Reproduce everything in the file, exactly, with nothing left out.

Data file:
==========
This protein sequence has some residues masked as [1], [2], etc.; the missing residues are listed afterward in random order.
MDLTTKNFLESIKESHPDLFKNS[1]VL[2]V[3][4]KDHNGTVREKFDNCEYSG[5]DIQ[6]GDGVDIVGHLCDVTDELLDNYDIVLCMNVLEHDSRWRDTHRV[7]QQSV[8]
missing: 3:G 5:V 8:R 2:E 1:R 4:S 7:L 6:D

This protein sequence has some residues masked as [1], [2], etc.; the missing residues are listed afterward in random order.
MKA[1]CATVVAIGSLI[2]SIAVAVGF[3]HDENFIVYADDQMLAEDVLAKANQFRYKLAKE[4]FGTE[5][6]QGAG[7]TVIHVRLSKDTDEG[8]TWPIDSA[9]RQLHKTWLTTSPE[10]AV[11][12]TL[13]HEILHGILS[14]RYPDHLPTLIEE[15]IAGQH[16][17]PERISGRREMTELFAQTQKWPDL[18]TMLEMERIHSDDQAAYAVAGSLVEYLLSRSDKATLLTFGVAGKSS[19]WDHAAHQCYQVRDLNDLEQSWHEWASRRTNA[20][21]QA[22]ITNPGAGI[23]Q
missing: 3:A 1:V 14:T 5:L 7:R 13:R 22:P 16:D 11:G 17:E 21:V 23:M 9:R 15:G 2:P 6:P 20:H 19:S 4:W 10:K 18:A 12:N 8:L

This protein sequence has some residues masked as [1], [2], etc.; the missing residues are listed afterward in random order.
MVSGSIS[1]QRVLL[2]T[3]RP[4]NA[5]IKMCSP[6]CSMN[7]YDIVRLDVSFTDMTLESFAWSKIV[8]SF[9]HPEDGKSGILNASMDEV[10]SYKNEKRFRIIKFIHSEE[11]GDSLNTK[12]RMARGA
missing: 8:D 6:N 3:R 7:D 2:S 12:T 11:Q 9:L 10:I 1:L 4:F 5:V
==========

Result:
This protein sequence has some residues masked as [1], [2], etc.; the missing residues are listed afterward in random order.
MDLTTKNFLESIKESHPDLFKNS[1]VL[2]V[3][4]KDHNGTVREKFDNCEYSG[5]DIQ[6]GDGVDIVGHLCDVTDELLDNYDIVLCMNVLEHDSRWRDTHRV[7]QQSV[8]
missing: 3:G 5:V 8:R 2:E 1:R 4:S 7:L 6:D

This protein sequence has some residues masked as [1], [2], etc.; the missing residues are listed afterward in random order.
MKA[1]CATVVAIGSLI[2]SIAVAVGF[3]HDENFIVYADDQMLAEDVLAKANQFRYKLAKE[4]FGTE[5][6]QGAG[7]TVIHVRLSKDTDEG[8]TWPIDSA[9]RQLHKTWLTTSPE[10]AV[11][12]TL[13]HEILHGILS[14]RYPDHLPTLIEE[15]IAGQH[16][17]PERISGRREMTELFAQTQKWPDL[18]TMLEMERIHSDDQAAYAVAGSLVEYLLSRSDKATLLTFGVAGKSS[19]WDHAAHQCYQVRDLNDLEQSWHEWASRRTNA[20][21]QA[22]ITNPGAGI[23]Q
missing: 3:A 1:V 14:T 5:L 7:R 13:R 22:P 16:D 11:G 17:E 21:V 23:M 9:R 15:G 2:P 6:P 20:H 19:S 4:W 10:K 18:A 12:N 8:L

This protein sequence has some residues masked as [1], [2], etc.; the missing residues are listed afterward in random order.
MVSGSIS[1]QRVLL[2]T[3]RP[4]NA[5]IKMCSP[6]CSMN[7]YDIVRLDVSFTDMTLESFAWSKIV[8]SF[9]HPEDGKSGILNASMDEV[10]SYKNEKRFRIIKFIHSEE[11]GDSLNTK[12]RMARGA
missing: 8:D 6:N 3:R 7:D 2:S 12:T 11:Q 9:L 10:I 1:L 4:F 5:V